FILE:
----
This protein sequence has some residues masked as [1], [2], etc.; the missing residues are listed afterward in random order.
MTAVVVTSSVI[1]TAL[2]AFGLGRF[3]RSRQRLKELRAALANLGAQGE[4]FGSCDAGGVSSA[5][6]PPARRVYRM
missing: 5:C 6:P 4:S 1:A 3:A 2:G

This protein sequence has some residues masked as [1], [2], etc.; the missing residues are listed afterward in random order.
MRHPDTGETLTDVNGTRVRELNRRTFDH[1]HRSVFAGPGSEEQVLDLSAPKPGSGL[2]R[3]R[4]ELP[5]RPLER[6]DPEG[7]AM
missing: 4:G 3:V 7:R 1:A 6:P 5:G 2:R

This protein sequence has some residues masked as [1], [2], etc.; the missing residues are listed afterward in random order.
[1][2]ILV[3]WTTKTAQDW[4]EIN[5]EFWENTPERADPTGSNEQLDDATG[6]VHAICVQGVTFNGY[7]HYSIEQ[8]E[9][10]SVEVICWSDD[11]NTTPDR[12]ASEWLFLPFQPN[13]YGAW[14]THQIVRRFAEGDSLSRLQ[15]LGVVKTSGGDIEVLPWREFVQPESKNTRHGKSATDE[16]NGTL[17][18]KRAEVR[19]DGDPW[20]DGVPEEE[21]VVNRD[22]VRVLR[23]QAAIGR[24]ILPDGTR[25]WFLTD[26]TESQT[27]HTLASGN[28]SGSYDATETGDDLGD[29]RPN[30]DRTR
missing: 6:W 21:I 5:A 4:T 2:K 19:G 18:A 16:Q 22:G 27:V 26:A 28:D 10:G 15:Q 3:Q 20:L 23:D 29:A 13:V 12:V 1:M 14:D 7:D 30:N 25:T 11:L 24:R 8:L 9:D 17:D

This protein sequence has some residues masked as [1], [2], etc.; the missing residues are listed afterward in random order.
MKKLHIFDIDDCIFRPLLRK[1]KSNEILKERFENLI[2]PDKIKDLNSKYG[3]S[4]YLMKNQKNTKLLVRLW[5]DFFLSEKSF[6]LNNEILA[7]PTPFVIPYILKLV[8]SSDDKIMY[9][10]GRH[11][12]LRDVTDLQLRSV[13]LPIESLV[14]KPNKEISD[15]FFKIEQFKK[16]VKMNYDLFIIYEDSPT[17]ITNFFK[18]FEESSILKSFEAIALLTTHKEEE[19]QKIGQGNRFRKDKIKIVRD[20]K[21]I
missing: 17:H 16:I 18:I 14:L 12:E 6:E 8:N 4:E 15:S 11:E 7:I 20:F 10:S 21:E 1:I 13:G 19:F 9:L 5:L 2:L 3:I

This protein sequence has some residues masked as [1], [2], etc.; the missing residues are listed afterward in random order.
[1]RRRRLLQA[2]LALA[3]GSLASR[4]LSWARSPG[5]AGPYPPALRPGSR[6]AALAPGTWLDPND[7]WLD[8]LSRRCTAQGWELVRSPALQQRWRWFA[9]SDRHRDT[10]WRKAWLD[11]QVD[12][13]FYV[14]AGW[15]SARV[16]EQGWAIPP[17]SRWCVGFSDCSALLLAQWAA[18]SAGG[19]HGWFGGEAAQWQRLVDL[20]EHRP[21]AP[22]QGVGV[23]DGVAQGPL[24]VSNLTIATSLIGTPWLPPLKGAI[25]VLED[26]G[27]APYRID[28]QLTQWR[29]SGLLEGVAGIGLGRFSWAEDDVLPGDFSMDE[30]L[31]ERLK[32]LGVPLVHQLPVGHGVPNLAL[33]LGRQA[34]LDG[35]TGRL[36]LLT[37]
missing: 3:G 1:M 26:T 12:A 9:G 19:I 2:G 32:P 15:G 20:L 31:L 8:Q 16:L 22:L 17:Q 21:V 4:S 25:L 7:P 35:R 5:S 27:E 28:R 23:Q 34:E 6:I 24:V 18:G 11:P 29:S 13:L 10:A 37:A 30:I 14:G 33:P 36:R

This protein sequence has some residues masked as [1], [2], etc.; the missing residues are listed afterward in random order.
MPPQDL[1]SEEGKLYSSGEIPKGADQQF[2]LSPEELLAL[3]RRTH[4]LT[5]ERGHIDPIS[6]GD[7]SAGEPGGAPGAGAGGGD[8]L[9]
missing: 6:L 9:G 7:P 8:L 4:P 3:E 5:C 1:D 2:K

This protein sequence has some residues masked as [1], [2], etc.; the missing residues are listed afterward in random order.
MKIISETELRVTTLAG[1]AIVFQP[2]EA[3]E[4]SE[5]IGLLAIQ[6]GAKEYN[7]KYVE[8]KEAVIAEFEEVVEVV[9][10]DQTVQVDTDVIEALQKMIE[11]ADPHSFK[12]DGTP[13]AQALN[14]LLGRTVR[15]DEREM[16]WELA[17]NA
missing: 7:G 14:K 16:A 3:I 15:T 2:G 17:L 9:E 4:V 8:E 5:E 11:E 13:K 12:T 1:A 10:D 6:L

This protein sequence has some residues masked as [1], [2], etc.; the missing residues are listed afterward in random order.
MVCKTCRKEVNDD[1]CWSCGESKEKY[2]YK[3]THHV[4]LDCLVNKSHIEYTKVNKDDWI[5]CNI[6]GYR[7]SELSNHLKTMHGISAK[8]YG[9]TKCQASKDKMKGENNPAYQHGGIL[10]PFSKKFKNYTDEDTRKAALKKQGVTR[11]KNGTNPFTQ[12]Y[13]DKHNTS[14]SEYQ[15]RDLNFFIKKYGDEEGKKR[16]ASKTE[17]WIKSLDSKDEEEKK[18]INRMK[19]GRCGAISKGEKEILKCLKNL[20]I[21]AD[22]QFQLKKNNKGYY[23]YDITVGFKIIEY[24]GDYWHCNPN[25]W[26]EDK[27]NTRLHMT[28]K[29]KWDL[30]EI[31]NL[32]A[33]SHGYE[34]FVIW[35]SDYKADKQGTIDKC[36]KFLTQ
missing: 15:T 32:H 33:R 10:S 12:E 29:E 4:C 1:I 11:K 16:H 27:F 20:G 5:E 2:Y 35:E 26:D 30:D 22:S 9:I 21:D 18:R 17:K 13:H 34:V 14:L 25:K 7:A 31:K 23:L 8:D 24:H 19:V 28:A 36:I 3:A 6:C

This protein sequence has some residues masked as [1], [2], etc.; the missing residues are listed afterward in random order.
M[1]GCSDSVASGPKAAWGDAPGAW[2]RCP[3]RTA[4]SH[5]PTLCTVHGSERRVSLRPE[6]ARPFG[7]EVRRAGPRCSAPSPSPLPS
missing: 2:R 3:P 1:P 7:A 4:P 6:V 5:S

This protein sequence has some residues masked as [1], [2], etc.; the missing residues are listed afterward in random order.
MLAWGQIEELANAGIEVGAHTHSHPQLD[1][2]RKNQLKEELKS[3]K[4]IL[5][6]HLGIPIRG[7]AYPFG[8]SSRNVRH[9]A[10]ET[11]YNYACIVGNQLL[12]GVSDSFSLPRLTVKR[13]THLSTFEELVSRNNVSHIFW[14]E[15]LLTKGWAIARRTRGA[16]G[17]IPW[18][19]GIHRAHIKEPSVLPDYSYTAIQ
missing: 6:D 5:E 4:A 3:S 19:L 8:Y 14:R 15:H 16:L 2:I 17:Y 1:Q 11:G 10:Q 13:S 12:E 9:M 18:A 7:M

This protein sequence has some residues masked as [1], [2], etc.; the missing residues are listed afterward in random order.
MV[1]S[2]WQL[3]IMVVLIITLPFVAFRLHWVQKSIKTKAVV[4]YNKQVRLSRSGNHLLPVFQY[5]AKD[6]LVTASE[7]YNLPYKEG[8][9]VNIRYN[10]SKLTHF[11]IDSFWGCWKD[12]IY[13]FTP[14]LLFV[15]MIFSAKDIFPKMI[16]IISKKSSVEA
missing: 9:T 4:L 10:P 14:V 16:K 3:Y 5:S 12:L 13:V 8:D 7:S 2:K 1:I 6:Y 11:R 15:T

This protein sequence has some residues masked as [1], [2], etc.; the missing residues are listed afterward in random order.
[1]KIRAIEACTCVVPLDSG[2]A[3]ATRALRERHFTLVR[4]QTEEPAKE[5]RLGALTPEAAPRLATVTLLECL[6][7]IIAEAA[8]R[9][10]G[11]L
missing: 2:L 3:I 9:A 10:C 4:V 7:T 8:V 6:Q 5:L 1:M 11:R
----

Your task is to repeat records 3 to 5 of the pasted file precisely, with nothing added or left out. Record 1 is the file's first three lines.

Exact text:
This protein sequence has some residues masked as [1], [2], etc.; the missing residues are listed afterward in random order.
[1][2]ILV[3]WTTKTAQDW[4]EIN[5]EFWENTPERADPTGSNEQLDDATG[6]VHAICVQGVTFNGY[7]HYSIEQ[8]E[9][10]SVEVICWSDD[11]NTTPDR[12]ASEWLFLPFQPN[13]YGAW[14]THQIVRRFAEGDSLSRLQ[15]LGVVKTSGGDIEVLPWREFVQPESKNTRHGKSATDE[16]NGTL[17][18]KRAEVR[19]DGDPW[20]DGVPEEE[21]VVNRD[22]VRVLR[23]QAAIGR[24]ILPDGTR[25]WFLTD[26]TESQT[27]HTLASGN[28]SGSYDATETGDDLGD[29]RPN[30]DRTR
missing: 6:W 21:I 5:A 4:T 2:K 19:G 18:A 16:Q 22:G 27:V 26:A 28:D 10:G 15:Q 3:Q 20:L 23:D 29:A 13:V 12:V 1:M 14:D 7:D 30:N 25:T 11:L 24:R 8:L 9:D 17:D

This protein sequence has some residues masked as [1], [2], etc.; the missing residues are listed afterward in random order.
MKKLHIFDIDDCIFRPLLRK[1]KSNEILKERFENLI[2]PDKIKDLNSKYG[3]S[4]YLMKNQKNTKLLVRLW[5]DFFLSEKSF[6]LNNEILA[7]PTPFVIPYILKLV[8]SSDDKIMY[9][10]GRH[11][12]LRDVTDLQLRSV[13]LPIESLV[14]KPNKEISD[15]FFKIEQFKK[16]VKMNYDLFIIYEDSPT[17]ITNFFK[18]FEESSILKSFEAIALLTTHKEEE[19]QKIGQGNRFRKDKIKIVRD[20]K[21]I
missing: 17:H 16:I 18:I 14:L 12:E 6:E 8:N 4:E 15:S 11:E 7:I 20:F 10:S 21:E 1:I 13:G 19:F 9:L 5:L 2:L 3:I

This protein sequence has some residues masked as [1], [2], etc.; the missing residues are listed afterward in random order.
[1]RRRRLLQA[2]LALA[3]GSLASR[4]LSWARSPG[5]AGPYPPALRPGSR[6]AALAPGTWLDPND[7]WLD[8]LSRRCTAQGWELVRSPALQQRWRWFA[9]SDRHRDT[10]WRKAWLD[11]QVD[12][13]FYV[14]AGW[15]SARV[16]EQGWAIPP[17]SRWCVGFSDCSALLLAQWAA[18]SAGG[19]HGWFGGEAAQWQRLVDL[20]EHRP[21]AP[22]QGVGV[23]DGVAQGPL[24]VSNLTIATSLIGTPWLPPLKGAI[25]VLED[26]G[27]APYRID[28]QLTQWR[29]SGLLEGVAGIGLGRFSWAEDDVLPGDFSMDE[30]L[31]ERLK[32]LGVPLVHQLPVGHGVPNLAL[33]LGRQA[34]LDG[35]TGRL[36]LLT[37]
missing: 3:G 1:M 26:T 12:A 9:G 19:I 2:G 32:P 15:G 20:L 31:L 8:Q 16:L 22:L 17:Q 21:V 4:S 25:L 7:P 35:R 5:S 27:E 28:R 23:Q 34:E 6:I 24:V 18:G 11:P 29:S 13:L 10:A 37:A 30:I 14:G 33:P 36:R